Physical Size of CSS Units On Smartphones, Tablets & Co

Note from 2018: Although this article was written in and uses data from 2014, its findings are just as applicable today.

To make sure a (web) interface is usable its elements must have the right size to comfortable interact with them. Too big and the interface feels too clumsy. Too small and it becomes frustrating to point at stuff. To guarantee usability across all kinds of displays, the elements have to have the same physical size (say in inches or centimeters) within a specific category of a display.

It is obvious that a large screen I’m sitting an arm length away from should display elements bigger than a smartphone I’m holding in my hands does. The manufacturers have taken care of that by implementing a reasonable physical vs. CSS pixel ratio (Device Pixel Ratio, for short) for mobile devices. You can just use your known CSS units to design your page and everything else will be taken care of. Well, at least most of the time…

Same Sized Devices With Differently Sized Elements

There are differences within the same device category: Some have the same resolution and the same Device Pixel Ratio, but vary in size. Or, they have a similar size, but their resolutions and Device Pixel Ratio do not behave proportionally.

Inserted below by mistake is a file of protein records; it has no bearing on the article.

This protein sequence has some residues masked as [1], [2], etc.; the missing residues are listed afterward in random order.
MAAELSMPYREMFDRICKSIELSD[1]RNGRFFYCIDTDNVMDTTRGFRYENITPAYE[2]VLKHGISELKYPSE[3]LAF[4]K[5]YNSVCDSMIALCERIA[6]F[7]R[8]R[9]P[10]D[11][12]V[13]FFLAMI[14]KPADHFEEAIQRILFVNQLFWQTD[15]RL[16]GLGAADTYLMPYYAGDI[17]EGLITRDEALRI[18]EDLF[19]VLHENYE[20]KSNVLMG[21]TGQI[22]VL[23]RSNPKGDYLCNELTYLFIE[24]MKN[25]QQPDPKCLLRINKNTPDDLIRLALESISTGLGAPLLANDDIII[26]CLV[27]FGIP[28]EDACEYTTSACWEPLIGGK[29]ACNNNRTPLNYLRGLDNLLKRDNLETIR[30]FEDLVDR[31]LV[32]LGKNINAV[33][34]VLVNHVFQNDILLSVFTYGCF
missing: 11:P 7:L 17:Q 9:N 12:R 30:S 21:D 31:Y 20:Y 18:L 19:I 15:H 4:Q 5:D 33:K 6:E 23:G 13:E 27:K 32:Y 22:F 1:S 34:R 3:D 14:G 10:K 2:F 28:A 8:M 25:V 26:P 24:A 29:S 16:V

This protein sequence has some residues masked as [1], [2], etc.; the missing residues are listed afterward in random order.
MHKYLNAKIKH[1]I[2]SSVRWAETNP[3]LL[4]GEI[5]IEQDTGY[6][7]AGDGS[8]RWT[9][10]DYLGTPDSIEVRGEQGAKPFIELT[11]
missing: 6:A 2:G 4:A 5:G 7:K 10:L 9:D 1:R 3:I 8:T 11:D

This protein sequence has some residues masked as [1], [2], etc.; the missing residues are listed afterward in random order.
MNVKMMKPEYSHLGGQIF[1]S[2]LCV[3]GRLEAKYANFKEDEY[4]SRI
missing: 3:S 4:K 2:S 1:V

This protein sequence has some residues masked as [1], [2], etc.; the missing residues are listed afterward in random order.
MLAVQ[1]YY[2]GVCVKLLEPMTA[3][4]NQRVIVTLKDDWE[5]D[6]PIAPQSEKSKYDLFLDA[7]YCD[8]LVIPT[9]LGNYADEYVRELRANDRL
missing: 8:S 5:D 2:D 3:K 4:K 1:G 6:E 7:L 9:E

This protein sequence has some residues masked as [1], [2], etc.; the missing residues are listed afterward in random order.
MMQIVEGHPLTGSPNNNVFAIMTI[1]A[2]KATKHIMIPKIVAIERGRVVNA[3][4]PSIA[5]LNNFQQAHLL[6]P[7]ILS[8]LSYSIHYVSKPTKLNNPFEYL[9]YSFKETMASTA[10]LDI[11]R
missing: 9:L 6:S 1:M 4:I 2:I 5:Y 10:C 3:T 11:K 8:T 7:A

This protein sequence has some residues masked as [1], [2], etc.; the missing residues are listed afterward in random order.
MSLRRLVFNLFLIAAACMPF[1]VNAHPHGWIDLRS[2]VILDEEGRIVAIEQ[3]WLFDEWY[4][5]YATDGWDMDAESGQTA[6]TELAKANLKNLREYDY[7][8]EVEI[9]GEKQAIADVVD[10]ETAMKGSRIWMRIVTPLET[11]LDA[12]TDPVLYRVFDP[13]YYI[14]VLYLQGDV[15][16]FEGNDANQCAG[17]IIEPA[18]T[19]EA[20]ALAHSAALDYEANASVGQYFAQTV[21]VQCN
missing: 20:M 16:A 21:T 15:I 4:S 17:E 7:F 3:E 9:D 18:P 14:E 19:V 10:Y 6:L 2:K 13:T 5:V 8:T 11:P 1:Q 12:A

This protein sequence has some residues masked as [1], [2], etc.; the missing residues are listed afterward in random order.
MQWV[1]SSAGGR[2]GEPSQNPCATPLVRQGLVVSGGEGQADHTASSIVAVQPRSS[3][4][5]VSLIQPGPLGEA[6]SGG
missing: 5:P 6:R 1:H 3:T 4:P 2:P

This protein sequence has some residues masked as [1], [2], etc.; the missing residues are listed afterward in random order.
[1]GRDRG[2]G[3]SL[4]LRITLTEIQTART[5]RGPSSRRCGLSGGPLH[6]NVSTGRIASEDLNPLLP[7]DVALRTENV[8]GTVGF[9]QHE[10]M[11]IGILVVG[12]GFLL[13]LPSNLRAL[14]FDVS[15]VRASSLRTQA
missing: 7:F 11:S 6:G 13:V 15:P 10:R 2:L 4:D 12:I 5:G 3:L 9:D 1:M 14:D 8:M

• The iPad 1/2 and iPad Mini 1 have the same resolution of 1024x768 and the same Device Pixel Ratio of 1, but the iPad’s diagonal is about 2 inches larger than the iPad Mini’s.
  • The LG Optimus 3D and LG Spectrum have a roughly identical size, but especially their difference in resolution leads to a difference of more than 200 CSS pixels along the long side of their display.

At this point it becomes clear, that for now there is no way to design pages with exact physical dimensions in mind. Well, you could try to differentiate between small and large devices with a resolution media query. But this doesn’t get you around the fact that your element will be of different size on different devices.